Making Sense Of The NFL Playoffs
Host Scott Simon talks to NPR's Tom Goldman about the NFL playoffs and how this exciting time of year for football fans has been somewhat overshadowed by talk of concussions.
SCOTT SIMON, HOST:
This is WEEKEND EDITION from NPR News, I'm Scott Simon. Hey, it's time for sports.
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SIMON: In the NFL playoffs this weekend, will the Falcons, Seahawks and Ravens soar? Will the Broncos buck, the 49ers strike gold, the Patriots run up the flag, the Texans remember, and the Packers pack up and go home? How many ridiculous phrases can I work into a sentence?
NPR's Tom Goldman joins us now to help us make sense of all of 'em. Tom, thanks for being with us.
TOM GOLDMAN, BYLINE: Well, there's another ridiculous phrase, that I can make sense of it all.
SIMON: Very quick, my friend. Excellent. Yeah.
GOLDMAN: Thank you very much. Actually, today Scott, I think I can because it is the playoffs, where some basic truths hold forth. The best experienced quarterbacks win, strong defense wins. I think you're going to see that with these games this weekend. So where do you want to start?
SIMON: Well, in no particular order. The Seattle Seahawks are a slight three point favorites over the Atlanta Falcons - and the Seahawks do seem to be soaring of late.
GOLDMAN: Yeah, another truth: hot teams win the Super Bowl, and none is hotter than Seattle. Rookie quarterback Russell Wilson picked 75th in the draft. He's making a mockery of the word rookie. He is so calm and efficient, combined with bruising runner Marshawn Lynch and a great defense. But, but, Scott...
SIMON: Yeah? Yeah?
GOLDMAN: Atlanta quarterback Matt Ryan has emerged this season. He has tons of weapons on offense, a major chip on the shoulder because he's never won a playoff game. This game is at home and the Falcons play better in their dome. The suspect area is defense. Their best past rusher may be limited by a recent ankle injury, but if the defense steps up I actually like Atlanta here.
SIMON: Hmm. The Pack, slightly favored over the San Francisco.
GOLDMAN: Yes. Because of that quarterback-defense formula, largely. Green Bay's Aaron Rodgers is one of the elites. His accuracy, especially when he gets forced out of the pocket, is just fantastic. The Packers' defense is healthy. San Francisco has been dominant at times this year, but don't forget, the Packers just two years ago won the Super Bowl. This team knows what to do. I am going Packers' cheese over San Francisco white wine.
SIMON: By the way, interesting sideline. Aaron Rodgers, of course, is from Chico, California, grew up a 49er fan, and Colin Kaepernick, the 49er quarterback was born in Milwaukee. And is a Packers fan.
GOLDMAN: Go figure.
SIMON: Yeah. Right. Peyton Manning and the Denver Broncos versus the Baltimore Ravens. Peyton Manning is on the verge of leading one of the great comebacks since a New Yorker told somebody who wanted to get to Carnegie Hall, practice, practice.
GOLDMAN: Peyton, Peyton, what a comeback year. What a comeback year after sitting out due to multiple next surgeries, sitting out all last season. Even if the Broncs didn't have a great defense, I'd pick them. Winners of 11 straight, but they do have a great defense. So watch out this weekend and beyond.
SIMON: Mmm. Tom Brady and the New England Patriots versus the Houston Texans, who are hoping it won't be deja vu all over again.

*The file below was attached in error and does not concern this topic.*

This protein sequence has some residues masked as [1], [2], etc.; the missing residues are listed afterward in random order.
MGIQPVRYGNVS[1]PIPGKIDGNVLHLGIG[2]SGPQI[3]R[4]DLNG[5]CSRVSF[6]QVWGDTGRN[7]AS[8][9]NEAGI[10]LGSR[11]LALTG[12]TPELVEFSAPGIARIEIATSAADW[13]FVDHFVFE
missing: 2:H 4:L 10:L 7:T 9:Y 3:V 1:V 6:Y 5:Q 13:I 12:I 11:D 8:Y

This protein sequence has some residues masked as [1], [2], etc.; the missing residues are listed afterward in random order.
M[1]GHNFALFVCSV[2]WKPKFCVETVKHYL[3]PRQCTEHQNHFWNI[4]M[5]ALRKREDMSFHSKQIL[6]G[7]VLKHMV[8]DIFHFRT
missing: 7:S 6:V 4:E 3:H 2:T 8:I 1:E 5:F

GOLDMAN: It will. It probably won't be another 42 to 14 drubbing that New England layed on Houston in week 14 of the regular season. But you've got Tom Brady. You've got the best type in tandem maybe ever...
GOLDMAN: ...in Rob Gronkowski and Aaron Hernandez. You've got a bona fide running game with Stevan Ridley. A statistically poor but seasoned defense that will do enough to keep Houston from getting more points than the superduper New England offense. Pats win, Scott.
SIMON: Yeah. We have to note, while you and I and millions of people are getting all excited about the playoffs, just another dark shadow over football this week. A report released from a team at the National Institute of Health scientists, who found that Junior Seau, who committed suicide last year, former linebacker, did in fact suffer from brain disease likely caused by hits to the head. Where does this latest finding take the issue?
GOLDMAN: Well, not into a new realm. It fuels the conversation that's been going on for several years. The NFL has made rules, changes and tweaks to try to make the game safer; hard to do with an inherently unsafe game. It will be interesting to see if the changes come through the courts. Right now, a massive lawsuit involving more than 4,000 former players, who are suing the NFL and helmet manufacturers over the head injury issue. It's in the preliminary stages. If these complaints go to trial, most likely it won't happen until 2014. And one of the goals of the lawsuit is to affect some sort of change going forward so the risk from head injury is reduced for future retirees.
SIMON: And this week, Bernie Kosar, former quarterback for the Cleveland Browns, who suffered I guess at least a dozen concussions, has come out and said that he's found a treatment that's helped reverse some of the effects. And I gather you talked to neurologists who are skeptical.
GOLDMAN: Yeah. The doctor reportedly has been treating Kosar to improve blood flow in the brain. Treatments include intravenous therapies and dietary supplements. Dr. Robert Cantu, one of the country's most prominent concussion experts, is skeptical. He says these things have not been proven, there have been no double-blind studies to say that blood flow plays a role in symptoms. Dr. Cantu cautions against lots of people lining up for what he calls unproven therapies.
SIMON: NPR's Tom Goldman. Thanks so much.
GOLDMAN: You're welcome. Transcript provided by NPR, Copyright NPR.